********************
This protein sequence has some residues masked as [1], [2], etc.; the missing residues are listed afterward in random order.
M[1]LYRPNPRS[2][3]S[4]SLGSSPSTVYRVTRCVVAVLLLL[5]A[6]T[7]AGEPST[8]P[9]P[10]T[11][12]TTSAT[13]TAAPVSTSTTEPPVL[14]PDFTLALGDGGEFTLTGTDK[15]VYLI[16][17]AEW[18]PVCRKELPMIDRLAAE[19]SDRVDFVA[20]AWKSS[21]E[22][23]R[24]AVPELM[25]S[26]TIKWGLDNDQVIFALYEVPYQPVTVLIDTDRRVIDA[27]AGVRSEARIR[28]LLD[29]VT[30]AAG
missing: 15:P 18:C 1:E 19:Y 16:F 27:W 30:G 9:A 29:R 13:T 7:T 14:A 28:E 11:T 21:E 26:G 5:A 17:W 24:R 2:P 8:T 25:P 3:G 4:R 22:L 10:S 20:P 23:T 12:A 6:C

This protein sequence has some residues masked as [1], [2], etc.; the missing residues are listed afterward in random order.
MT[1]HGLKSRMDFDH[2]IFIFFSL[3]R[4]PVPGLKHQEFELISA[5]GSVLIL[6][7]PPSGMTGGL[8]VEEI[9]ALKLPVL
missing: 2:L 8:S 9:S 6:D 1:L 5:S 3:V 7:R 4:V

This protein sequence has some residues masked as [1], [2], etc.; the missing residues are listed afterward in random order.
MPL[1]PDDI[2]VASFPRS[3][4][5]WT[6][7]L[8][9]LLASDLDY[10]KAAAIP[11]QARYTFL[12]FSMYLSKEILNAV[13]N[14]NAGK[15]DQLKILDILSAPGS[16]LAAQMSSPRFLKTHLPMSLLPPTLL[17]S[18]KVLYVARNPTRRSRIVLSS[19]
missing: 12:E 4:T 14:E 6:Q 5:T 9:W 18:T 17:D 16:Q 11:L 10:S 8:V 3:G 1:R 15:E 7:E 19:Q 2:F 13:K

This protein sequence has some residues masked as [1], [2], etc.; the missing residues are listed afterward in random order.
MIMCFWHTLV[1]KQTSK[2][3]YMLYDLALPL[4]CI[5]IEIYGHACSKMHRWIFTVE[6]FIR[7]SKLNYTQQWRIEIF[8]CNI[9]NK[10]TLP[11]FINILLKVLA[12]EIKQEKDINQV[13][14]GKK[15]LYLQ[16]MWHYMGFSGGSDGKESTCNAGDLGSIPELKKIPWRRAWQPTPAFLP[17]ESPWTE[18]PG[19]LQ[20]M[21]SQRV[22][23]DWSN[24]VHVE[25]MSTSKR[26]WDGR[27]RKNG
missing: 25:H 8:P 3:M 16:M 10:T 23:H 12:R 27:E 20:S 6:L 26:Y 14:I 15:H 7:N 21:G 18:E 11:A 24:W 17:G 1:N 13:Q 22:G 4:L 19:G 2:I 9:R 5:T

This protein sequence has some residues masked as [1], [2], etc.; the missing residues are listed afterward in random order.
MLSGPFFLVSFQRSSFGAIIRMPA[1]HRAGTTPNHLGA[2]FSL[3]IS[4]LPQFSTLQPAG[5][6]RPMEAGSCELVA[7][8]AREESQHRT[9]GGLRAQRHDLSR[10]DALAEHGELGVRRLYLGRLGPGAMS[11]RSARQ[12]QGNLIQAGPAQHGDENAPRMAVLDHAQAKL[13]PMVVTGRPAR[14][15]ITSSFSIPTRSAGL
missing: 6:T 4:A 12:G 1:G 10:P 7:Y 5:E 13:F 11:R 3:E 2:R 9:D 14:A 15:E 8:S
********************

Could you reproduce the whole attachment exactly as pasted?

This protein sequence has some residues masked as [1], [2], etc.; the missing residues are listed afterward in random order.
M[1]LYRPNPRS[2][3]S[4]SLGSSPSTVYRVTRCVVAVLLLL[5]A[6]T[7]AGEPST[8]P[9]P[10]T[11][12]TTSAT[13]TAAPVSTSTTEPPVL[14]PDFTLALGDGGEFTLTGTDK[15]VYLI[16][17]AEW[18]PVCRKELPMIDRLAAE[19]SDRVDFVA[20]AWKSS[21]E[22][23]R[24]AVPELM[25]S[26]TIKWGLDNDQVIFALYEVPYQPVTVLIDTDRRVIDA[27]AGVRSEARIR[28]LLD[29]VT[30]AAG
missing: 15:P 18:C 1:E 19:Y 16:F 27:W 30:G 9:A 29:R 13:T 7:T 14:A 28:E 11:T 21:E 26:G 5:A 17:W 24:R 2:P 8:T 25:P 3:G 4:R 22:L 10:S 20:P 23:T 12:A 6:C

This protein sequence has some residues masked as [1], [2], etc.; the missing residues are listed afterward in random order.
MT[1]HGLKSRMDFDH[2]IFIFFSL[3]R[4]PVPGLKHQEFELISA[5]GSVLIL[6][7]PPSGMTGGL[8]VEEI[9]ALKLPVL
missing: 2:L 8:S 9:S 6:D 1:L 5:S 3:V 7:R 4:V

This protein sequence has some residues masked as [1], [2], etc.; the missing residues are listed afterward in random order.
MPL[1]PDDI[2]VASFPRS[3][4][5]WT[6][7]L[8][9]LLASDLDY[10]KAAAIP[11]QARYTFL[12]FSMYLSKEILNAV[13]N[14]NAGK[15]DQLKILDILSAPGS[16]LAAQMSSPRFLKTHLPMSLLPPTLL[17]S[18]KVLYVARNPTRRSRIVLSS[19]
missing: 12:E 4:T 14:E 6:Q 5:T 9:W 18:T 17:D 16:Q 11:L 10:S 8:V 3:G 1:R 15:E 7:E 19:Q 2:F 13:K

This protein sequence has some residues masked as [1], [2], etc.; the missing residues are listed afterward in random order.
MIMCFWHTLV[1]KQTSK[2][3]YMLYDLALPL[4]CI[5]IEIYGHACSKMHRWIFTVE[6]FIR[7]SKLNYTQQWRIEIF[8]CNI[9]NK[10]TLP[11]FINILLKVLA[12]EIKQEKDINQV[13][14]GKK[15]LYLQ[16]MWHYMGFSGGSDGKESTCNAGDLGSIPELKKIPWRRAWQPTPAFLP[17]ESPWTE[18]PG[19]LQ[20]M[21]SQRV[22][23]DWSN[24]VHVE[25]MSTSKR[26]WDGR[27]RKNG
missing: 25:H 8:P 3:M 16:M 10:T 23:H 12:R 27:E 20:S 6:L 26:Y 14:I 15:H 7:N 21:G 18:E 11:A 24:W 17:G 1:N 13:Q 22:G 4:L 19:G 2:I 9:R 5:T

This protein sequence has some residues masked as [1], [2], etc.; the missing residues are listed afterward in random order.
MLSGPFFLVSFQRSSFGAIIRMPA[1]HRAGTTPNHLGA[2]FSL[3]IS[4]LPQFSTLQPAG[5][6]RPMEAGSCELVA[7][8]AREESQHRT[9]GGLRAQRHDLSR[10]DALAEHGELGVRRLYLGRLGPGAMS[11]RSARQ[12]QGNLIQAGPAQHGDENAPRMAVLDHAQAKL[13]PMVVTGRPAR[14][15]ITSSFSIPTRSAGL
missing: 6:T 4:A 12:G 1:G 10:P 7:Y 5:E 13:F 11:R 3:E 2:R 9:D 14:A 15:E 8:S